May 9, 2008
From the Desk of Judicial Watch President Tom Fitton:
McCain Talks Tough on Judges But Can He Be Trusted?
Senator John McCain gave a speech recently on the need to appoint judges that interpret laws rather than legislate from the bench. There was a lot to like about what he had to say on judicial activism. McCain said, "The moral authority of our judiciary depends on judicial self restraint," and railed against the "systematic abuse" by judges who push their liberal agendas through judicial fiat. He also took issue with "Senate obstructionism" practiced by liberals who are blocking the president’s judicial nominees. The speech seems designed to help McCain firm up his conservative base.
But here’s the problem. Senator McCain has made it harder to confirm judicial conservatives to the bench. (Judicial Watch neither opposes nor endorses candidates for public office.)
While Senator McCain’s speech properly chastised liberals in the Senate for blocking judicial nominees, what did McCain do when he had the chance to help stop them cold? Well, here he is, in his own words:
"Of course, in the daily routine of Senate obstructionism, presidential nominees to the lower courts are now lucky if they get a hearing at all. These courts were created long ago by the Congress itself, on what then seemed the safe assumption that future Senates would attend to their duty to fill them with qualified men and women nominated by the president. Yet at this moment there are 31 nominations pending…Things almost got even worse a few years ago, when there were threats of a filibuster to require 60 votes for judicial confirmations, and threats in reply of a change in Senate rules to prevent a filibuster. A group of senators, nicknamed the "Gang of 14," got together and agreed we would not filibuster unless there were ‘extraordinary circumstances.’"
McCain went on to defend the deal he helped broker, saying it "showed that serious differences can be handled in a serious way, without allowing Senate business to unravel in a chaos of partisan anger."
I have two responses to these statements.
First, using a filibuster to block an up-or-down vote on judicial nominees is flat out "unconstitutional." (See Judicial Watch’s landmark lawsuit filed against the Senate.) I don’t care how "extraordinary" the circumstances, there is never a good reason to violate the U.S. Constitution’s "advice and consent" clause in the interest of political expediency.
And second, no one was advocating the "chaos of partisan anger" as the antidote to the liberal hijacking of the judicial confirmation process. Principled conservatives simply were asking that the Constitution’s rules be followed by the U.S. Senate in the consideration of judicial nominations. That "chaos of partisan anger" talk sounds more like Patrick Leahy than a principled conservative.
In the end, some fine judicial nominees who would have embodied McCain’s stated judicial philosophy are not on the bench because of him and his "Gang of 14."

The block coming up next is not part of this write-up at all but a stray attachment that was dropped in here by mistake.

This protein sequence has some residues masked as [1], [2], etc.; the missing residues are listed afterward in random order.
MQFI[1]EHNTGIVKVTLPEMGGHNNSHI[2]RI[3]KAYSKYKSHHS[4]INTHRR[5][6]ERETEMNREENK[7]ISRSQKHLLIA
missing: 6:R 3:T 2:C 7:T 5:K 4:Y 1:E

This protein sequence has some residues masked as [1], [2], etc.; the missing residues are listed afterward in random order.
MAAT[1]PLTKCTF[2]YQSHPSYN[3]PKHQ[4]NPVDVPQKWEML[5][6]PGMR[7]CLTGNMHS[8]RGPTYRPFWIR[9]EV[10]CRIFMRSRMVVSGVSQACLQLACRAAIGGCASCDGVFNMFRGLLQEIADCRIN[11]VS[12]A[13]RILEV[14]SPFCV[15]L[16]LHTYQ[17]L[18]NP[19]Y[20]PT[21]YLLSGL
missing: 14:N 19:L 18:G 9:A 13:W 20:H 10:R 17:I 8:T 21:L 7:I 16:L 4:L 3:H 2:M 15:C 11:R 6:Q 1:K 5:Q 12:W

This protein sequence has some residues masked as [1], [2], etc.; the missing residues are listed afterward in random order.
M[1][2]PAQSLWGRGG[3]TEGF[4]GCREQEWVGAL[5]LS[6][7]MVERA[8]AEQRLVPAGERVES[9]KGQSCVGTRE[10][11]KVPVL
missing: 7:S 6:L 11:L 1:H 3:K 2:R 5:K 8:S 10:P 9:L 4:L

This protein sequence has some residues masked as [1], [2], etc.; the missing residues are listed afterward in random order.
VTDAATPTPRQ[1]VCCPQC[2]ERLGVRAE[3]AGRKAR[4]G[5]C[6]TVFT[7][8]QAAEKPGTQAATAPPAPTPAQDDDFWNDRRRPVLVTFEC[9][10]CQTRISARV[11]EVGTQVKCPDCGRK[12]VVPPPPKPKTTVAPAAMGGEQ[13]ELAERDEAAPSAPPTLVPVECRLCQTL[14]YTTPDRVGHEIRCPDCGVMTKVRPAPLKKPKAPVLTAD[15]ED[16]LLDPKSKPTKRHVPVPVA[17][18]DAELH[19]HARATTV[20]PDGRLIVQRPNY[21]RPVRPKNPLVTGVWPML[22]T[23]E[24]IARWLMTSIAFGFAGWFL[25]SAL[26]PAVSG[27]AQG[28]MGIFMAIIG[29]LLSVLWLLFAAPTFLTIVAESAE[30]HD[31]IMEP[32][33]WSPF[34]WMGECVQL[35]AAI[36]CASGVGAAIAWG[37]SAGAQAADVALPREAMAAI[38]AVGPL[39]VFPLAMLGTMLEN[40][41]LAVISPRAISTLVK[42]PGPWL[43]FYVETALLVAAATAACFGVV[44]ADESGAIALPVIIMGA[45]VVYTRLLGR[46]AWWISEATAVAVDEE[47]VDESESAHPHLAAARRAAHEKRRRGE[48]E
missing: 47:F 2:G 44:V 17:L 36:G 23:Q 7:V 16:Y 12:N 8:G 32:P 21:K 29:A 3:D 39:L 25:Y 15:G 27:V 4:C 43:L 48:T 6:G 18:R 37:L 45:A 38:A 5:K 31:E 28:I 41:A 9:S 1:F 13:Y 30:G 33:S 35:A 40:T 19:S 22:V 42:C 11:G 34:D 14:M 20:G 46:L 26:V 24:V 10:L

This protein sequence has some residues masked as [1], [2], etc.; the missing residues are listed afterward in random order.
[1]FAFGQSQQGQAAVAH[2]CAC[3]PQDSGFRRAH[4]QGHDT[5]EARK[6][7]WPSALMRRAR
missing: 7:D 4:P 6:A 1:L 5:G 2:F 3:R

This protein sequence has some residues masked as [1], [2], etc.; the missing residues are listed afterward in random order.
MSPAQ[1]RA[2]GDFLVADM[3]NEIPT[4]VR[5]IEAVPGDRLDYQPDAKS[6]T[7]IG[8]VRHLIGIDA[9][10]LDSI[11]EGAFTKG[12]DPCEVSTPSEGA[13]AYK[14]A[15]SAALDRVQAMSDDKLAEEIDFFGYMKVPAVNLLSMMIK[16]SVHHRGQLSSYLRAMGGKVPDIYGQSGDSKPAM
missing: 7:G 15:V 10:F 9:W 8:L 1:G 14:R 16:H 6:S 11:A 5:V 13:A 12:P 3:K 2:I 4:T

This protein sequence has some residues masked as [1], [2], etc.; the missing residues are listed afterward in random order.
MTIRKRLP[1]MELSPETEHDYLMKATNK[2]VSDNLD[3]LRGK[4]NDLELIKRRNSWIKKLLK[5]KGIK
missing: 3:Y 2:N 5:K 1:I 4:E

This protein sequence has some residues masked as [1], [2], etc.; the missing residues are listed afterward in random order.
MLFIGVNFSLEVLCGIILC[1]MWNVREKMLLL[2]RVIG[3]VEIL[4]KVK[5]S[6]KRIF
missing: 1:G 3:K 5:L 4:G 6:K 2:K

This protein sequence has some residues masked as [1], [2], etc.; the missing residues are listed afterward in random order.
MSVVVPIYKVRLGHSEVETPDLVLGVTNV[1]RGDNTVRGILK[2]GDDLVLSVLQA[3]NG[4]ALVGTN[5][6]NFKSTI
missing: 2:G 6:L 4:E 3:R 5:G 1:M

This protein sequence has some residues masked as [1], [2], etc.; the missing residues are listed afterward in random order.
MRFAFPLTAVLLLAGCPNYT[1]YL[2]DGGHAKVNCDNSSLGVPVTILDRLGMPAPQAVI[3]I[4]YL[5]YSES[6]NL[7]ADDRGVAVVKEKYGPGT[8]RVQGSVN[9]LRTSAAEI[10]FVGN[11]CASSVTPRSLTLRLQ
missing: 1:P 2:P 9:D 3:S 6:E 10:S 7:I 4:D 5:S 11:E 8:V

New JW Panel: "Election 2008: What the Media Isn’t Telling You"
Next Thursday, May 15, Judicial Watch will host an educational panel entitled, "Election 2008: What the Media Isn’t Telling You." The panel will be held here at 1:00 p.m. in the National Press Club (in Washington, DC) and will feature special guests Jim Bopp, Attorney for Bopp, Coleson & Bostrom; Cliff Kincaid, Editor of the Accuracy in Media Report; and Curt Levey, Executive Director of the Committee for Justice.
Our discussion will highlight issues being downplayed by much of the media during this election season, including political scandals, problems in the campaign finance system, and current and future battles over judges.
If you are interested in attending next week’s panel, we would love to have you join us. (All of Judicial Watch’s educational panels are free of charge.) To register, email email@example.com or call 202-646-5172.
Whither the FEC?
One topic we’ll discuss with next week’s panel is the dismal state of affairs at the Federal Election Commission (FEC). The agency charged with enforcing our campaign finance laws has been moribund by the failure of the Senate to confirm pending nominations that would give the Commission its quorum (it currently has only two of six members). Senate Democrats oppose Republican FEC nominee Hans von Spakovsky because he allegedly refused to attack voter identification laws while at the Department of Justice. Liberal opposition to his nomination has not diminished even in the face of the recent Supreme Court decision which upheld the right of states to require some form of identification for voters. As a result, Republicans have refused to budge on Democratic nominees to the FEC, which is supposed to be made up of Democrat and Republican appointees.
So the FEC has been unable to issue decisions or levy fines, as it lacks the necessary 4-person quorum. A recent effort by the White House to break the impasse has led to even more controversy. The White House sent the Senate a new slate of nominees that included von Spakovsky but did not include current FEC Chairman David Mason. Democrats are screaming that Mason is being pushed out of the FEC because he is at odds with Sen. John McCain’s presidential campaign. (They’re probably right.)
This partisan struggle exposes so much about the way this corrupt city operates.
Can one really expect the FEC to fairly administer our nation’s campaign finance laws when the members of its governing body are appointed according to the rules of naked political patronage?
Until next week…
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